First Spouse Gold Coin Pricing


Last week the US Mint released the latest coin in the First Spouse Gold Series honoring Louisa Adams. The release unfortunately coincided with a pull back in the price of gold, once again making the coins seem drastically over-priced.

The coins are priced at $619.95 and $599.95 for the proof and uncirculated versions, respectively. This equates to a premium above the value of the gold content of $178 for the Proof version and $158 for the Unc version. In percentage terms the premiums are 40.2% and 35.7%. Based on early reports and sales figures for previous the Elizabeth Monroe coins which had identical prices, these premiums are more than the market is willing to bear.

Another way to look at the situation is by examining the premiums that the secondary market is currently assigning to the first three coins of the series which are no longer available from the Mint. The Martha Washington, Abigail Adams, and Thomas Jefferson’s Liberty coins are currently selling for approximately $500 and $480 for Proof and Unc versions, respectively. This equates to very reasonable premiums of $58 (13.1%) and $38 (8.6%).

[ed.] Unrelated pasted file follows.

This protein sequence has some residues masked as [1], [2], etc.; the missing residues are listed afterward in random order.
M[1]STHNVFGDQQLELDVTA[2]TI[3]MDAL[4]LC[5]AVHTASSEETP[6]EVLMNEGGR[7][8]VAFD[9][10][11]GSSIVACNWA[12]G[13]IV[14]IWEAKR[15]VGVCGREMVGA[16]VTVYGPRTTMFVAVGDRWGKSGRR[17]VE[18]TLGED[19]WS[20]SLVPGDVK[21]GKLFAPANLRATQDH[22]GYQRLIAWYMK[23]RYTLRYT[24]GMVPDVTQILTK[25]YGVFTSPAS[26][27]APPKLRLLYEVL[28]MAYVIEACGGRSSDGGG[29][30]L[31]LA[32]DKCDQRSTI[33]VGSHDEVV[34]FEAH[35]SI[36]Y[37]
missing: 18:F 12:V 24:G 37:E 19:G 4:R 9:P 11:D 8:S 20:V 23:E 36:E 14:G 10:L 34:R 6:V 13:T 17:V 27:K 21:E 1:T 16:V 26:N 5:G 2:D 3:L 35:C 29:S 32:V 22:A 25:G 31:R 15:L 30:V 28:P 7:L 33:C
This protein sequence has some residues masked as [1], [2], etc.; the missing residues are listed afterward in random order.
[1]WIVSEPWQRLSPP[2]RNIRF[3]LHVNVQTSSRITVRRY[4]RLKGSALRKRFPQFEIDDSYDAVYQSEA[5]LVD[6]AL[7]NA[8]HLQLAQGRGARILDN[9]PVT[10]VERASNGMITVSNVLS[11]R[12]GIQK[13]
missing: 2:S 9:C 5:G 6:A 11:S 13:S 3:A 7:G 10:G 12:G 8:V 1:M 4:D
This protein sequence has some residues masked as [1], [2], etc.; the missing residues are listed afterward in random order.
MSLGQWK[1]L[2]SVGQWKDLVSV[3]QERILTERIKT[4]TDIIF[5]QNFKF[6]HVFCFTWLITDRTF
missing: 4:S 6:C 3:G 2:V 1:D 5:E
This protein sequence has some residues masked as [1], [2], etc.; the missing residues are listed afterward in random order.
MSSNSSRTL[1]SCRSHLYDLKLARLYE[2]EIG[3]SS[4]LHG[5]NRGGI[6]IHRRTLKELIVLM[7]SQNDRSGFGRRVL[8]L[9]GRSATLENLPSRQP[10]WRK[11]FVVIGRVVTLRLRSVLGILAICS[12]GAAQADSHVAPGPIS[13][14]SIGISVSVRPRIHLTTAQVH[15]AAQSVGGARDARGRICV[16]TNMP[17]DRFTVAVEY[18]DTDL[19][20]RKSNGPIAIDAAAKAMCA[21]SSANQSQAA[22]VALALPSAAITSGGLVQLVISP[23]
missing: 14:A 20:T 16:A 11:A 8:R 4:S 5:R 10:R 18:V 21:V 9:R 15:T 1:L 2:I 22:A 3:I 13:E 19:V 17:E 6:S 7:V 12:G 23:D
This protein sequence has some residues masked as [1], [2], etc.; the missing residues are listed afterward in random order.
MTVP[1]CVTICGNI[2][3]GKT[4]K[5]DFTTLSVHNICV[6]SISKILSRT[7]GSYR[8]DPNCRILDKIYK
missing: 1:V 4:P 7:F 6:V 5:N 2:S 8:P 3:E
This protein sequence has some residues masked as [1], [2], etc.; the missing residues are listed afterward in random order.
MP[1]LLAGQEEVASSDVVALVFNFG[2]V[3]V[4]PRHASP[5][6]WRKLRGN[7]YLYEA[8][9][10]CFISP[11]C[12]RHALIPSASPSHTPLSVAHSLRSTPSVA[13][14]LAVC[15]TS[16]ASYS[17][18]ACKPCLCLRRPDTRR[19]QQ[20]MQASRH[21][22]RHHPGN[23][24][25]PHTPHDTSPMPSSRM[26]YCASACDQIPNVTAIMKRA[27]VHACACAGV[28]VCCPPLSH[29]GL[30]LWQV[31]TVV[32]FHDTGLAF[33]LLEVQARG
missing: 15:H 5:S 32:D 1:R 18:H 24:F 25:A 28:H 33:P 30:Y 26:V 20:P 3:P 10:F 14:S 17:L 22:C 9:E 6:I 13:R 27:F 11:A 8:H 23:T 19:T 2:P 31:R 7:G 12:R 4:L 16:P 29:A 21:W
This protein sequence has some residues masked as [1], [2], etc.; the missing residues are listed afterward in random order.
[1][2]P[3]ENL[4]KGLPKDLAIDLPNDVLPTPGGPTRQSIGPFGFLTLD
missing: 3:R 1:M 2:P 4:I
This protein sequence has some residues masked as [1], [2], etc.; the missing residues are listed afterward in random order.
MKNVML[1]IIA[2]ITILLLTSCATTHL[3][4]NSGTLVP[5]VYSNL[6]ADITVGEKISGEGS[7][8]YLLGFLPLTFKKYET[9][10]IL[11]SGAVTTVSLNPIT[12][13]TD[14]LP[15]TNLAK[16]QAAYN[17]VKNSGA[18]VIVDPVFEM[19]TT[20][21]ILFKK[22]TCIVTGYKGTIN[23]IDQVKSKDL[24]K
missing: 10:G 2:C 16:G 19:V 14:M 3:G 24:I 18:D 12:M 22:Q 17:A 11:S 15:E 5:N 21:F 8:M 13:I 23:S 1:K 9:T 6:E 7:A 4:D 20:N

(The approximate prices quoted are based on a rough average of the past few days completed eBay auctions for uncertified First Spouse Gold Coins. Here is a link to the current auctions.)

I think that the main problem is that the Mint cannot keep up with rapidly changing precious metals prices. The current system of pricing coins upon release results in constantly varying premiums over the precious metal value of the coins. These varying premiums in turn impact the ultimate sales and popularity of each series. Last year, this resulted in coins which were constantly unavailable due to product suspensions. This year, it has resulted in products with excessive premiums over the precious metals value.

Over the past few years, the Mint has moved towards offering more products with a close precious metals tie. At the same time precious metals prices have become more volatile. I am not sure if there is legislation behind the Mint’s pricing process or if it purely up to the Mint, but it’s definitely time for someone to reconsider the process.

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